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Create Bibliographies

How to use citation managers to collect, organize, cite, and share your references

What Is a Citation Manager?

Citation managers (also called reference managers) are tools you can use to do the following:

  • Save your references to books, articles, movies, and other sources information
  • Organize those references
  • Format bibliographies/works cited lists in multiple citation styles
  • Insert in-text citations into the body of a document
  • Share references with others

If you're looking for help with citing and citations styles, you might find the Citing Your Sources guide helpful.

Choosing a Citation Manager

There are a number of options available to the BU community for free or via our subscriptions to databases.  Here are some key points to consider when choosing what will work best for you:

You should choose RefWorks if...

  • You want to directly export many references from scholarly databases
  • You would like to easily insert in-text citations and bibliographies into MS Word or Google Docs
  • You prefer a web-based manager (i.e. the data lives on a server)

You should choose Zotero if...

  • You want to easily "grab" information from a document, web page, or search results list
  • You want to use a citation manager that works in conjunction with Firefox, Chrome, or Safari
  • You prefer an app-based manager (i.e. the data lives on your hard drive, but you can sync it to a Zotero server)

You should choose Mendeley if...

  • You want to organize and upload documents already on your hard drive
  • You want to connect with peers and showcase your publications and scholarly impact
  • You prefer an app-based manager (i.e. the data lives on your hard drive, but you can sync it to a Mendeley server)

You should choose EndNote Basic* if...

  • You are already comfortable working with EndNote's desktop app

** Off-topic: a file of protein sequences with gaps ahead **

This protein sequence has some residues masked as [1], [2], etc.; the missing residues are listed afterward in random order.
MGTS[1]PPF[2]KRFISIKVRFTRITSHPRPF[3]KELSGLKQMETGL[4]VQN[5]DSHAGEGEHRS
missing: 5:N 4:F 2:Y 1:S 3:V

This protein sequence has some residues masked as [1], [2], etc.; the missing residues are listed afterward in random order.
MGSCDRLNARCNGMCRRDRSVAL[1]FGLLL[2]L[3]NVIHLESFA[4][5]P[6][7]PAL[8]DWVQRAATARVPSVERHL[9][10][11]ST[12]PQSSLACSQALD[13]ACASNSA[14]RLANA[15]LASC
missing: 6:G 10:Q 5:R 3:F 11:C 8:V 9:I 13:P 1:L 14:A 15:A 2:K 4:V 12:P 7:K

• You want to share references with other EndNote users
  • You prefer a web-based manager (i.e. the data lives on a server, but you can sync it to the EndNote library on your hard drive)

If you want more information, the University of Toronto has created an extensive comparison table with even more options.

*The BU Libraries do not provide licenses for the full version of EndNote.  If you are interested in purchasing it, please see this page from BU Information Services and Technology.

Using Citation Managers for Collaboration and Teaching

Citation managers are ideal platforms for sharing references among members of a research group, students working on a group assignment, or colleagues that have formed a reading circle.  You can find instructions for sharing with RefWorks, Zotero, and Mendeley in this guide.

Benefits of Citation Managers for Collaboration...

  • You can decide which editing powers to grant to other group members
  • References can be annotated and files can be attached, allowing for a stable online workspace
  • Users can participate regardless of institutional affiliation
  • Users can link to items in their own institution's online collection from a bibliography
  • References can be easily inserted into writing projects using word processor plug-ins for Word and Google Docs
  • Bibliographies can be made public via a unique URL

...and a Few Limitations

  • All group members must be using the same citation manager
  • When using Mendeley and/or Zotero, your online storage space is limited unless you pay for more space, which may limit the number of documents you can attach to references
  • If using a citation manager in conjunction with Word, the plug-in must be installed locally; it does not work with Office 365 (though it does work with Google Docs)
  • Take caution when attaching documents to a public bibliography; you may be violating copyright law if you distribute copyrighted materials in this way

Citation Managers for Teaching and Learning